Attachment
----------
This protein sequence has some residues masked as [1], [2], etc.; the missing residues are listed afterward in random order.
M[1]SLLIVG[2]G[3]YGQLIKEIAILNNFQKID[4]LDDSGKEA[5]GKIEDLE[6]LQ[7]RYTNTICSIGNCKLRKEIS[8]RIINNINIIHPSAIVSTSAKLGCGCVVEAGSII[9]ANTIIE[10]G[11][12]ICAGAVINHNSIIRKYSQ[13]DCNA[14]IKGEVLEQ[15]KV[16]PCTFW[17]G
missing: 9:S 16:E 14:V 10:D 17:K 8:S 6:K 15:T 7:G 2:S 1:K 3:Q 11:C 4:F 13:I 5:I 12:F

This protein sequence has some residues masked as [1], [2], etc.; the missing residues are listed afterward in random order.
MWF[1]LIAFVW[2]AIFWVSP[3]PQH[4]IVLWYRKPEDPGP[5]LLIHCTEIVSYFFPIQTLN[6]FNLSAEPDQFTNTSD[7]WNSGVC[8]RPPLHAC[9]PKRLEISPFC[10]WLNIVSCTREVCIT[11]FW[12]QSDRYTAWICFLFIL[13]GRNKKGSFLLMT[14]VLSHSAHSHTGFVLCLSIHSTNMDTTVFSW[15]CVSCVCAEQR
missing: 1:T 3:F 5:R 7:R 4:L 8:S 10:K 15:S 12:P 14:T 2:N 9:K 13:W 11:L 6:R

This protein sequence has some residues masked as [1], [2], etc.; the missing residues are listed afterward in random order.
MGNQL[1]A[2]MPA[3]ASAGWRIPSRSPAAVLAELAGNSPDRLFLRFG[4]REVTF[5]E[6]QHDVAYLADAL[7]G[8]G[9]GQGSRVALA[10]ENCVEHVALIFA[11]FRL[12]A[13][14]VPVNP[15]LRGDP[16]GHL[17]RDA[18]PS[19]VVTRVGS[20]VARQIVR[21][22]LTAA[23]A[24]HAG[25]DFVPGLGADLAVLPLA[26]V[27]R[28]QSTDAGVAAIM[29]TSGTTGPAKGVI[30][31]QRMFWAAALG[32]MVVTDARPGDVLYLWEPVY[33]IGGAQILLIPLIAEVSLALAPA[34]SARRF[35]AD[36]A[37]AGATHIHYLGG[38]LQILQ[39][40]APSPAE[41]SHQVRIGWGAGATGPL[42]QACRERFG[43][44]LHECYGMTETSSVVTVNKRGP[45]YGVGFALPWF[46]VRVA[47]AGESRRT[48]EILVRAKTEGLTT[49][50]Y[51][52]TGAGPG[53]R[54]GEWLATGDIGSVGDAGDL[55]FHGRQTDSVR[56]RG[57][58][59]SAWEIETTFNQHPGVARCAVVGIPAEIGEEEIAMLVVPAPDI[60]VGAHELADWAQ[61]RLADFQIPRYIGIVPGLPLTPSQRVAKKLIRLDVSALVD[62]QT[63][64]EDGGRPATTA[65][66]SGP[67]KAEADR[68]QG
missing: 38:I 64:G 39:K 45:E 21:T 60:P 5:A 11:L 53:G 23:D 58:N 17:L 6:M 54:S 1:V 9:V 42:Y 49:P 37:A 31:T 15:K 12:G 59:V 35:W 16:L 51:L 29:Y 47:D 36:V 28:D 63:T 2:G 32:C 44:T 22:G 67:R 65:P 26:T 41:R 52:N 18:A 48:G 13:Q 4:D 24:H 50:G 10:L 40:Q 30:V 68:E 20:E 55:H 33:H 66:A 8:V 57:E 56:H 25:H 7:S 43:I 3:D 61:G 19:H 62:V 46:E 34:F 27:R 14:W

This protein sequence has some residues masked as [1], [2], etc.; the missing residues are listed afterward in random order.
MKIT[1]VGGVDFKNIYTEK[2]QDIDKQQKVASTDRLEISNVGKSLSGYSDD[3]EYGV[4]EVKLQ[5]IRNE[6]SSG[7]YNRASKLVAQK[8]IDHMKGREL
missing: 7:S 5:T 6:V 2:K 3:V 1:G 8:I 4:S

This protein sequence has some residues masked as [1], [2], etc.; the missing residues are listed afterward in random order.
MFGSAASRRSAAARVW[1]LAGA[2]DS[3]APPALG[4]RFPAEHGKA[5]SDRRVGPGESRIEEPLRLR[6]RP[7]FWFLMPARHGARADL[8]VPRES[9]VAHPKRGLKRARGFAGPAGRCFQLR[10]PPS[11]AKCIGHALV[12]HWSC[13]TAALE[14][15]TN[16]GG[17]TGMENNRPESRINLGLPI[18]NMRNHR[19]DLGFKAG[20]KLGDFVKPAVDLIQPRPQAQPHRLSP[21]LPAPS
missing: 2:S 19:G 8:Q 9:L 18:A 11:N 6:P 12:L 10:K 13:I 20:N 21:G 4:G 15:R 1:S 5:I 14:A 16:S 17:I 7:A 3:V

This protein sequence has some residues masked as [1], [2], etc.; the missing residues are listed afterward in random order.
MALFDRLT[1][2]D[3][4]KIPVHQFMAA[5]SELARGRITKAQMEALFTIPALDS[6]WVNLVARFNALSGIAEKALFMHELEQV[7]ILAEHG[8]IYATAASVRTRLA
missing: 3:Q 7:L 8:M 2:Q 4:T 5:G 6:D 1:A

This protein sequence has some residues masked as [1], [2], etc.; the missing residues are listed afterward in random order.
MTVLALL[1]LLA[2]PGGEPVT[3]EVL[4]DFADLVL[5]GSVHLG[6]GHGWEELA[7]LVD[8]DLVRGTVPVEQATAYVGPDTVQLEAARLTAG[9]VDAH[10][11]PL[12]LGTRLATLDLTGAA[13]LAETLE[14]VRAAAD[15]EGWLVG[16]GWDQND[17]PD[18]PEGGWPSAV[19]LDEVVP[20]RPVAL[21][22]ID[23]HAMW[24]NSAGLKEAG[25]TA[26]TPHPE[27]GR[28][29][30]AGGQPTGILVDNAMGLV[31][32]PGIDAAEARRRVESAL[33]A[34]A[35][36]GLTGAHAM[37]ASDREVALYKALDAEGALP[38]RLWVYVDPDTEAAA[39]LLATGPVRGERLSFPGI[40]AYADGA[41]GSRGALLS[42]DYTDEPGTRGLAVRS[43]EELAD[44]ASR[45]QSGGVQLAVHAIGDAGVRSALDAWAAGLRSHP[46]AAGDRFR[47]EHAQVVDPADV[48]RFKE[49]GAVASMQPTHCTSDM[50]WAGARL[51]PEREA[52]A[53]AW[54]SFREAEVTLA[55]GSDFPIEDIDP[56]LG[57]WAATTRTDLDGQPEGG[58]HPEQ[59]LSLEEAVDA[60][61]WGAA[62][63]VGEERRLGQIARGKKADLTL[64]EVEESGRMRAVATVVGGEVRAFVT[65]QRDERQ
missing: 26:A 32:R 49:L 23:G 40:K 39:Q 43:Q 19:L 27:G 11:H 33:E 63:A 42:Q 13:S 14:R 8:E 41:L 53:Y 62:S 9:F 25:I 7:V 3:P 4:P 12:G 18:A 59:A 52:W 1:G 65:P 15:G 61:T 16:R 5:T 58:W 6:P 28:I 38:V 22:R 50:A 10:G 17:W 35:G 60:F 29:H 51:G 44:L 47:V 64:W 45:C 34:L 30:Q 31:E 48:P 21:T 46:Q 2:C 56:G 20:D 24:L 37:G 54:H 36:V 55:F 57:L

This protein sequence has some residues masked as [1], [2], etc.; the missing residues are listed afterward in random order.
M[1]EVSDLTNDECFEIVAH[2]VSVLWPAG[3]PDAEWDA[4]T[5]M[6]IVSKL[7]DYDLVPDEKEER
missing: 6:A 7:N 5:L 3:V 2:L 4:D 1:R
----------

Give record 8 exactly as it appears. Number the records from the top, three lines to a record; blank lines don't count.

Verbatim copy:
This protein sequence has some residues masked as [1], [2], etc.; the missing residues are listed afterward in random order.
M[1]EVSDLTNDECFEIVAH[2]VSVLWPAG[3]PDAEWDA[4]T[5]M[6]IVSKL[7]DYDLVPDEKEER
missing: 6:A 7:N 5:L 3:V 2:L 4:D 1:R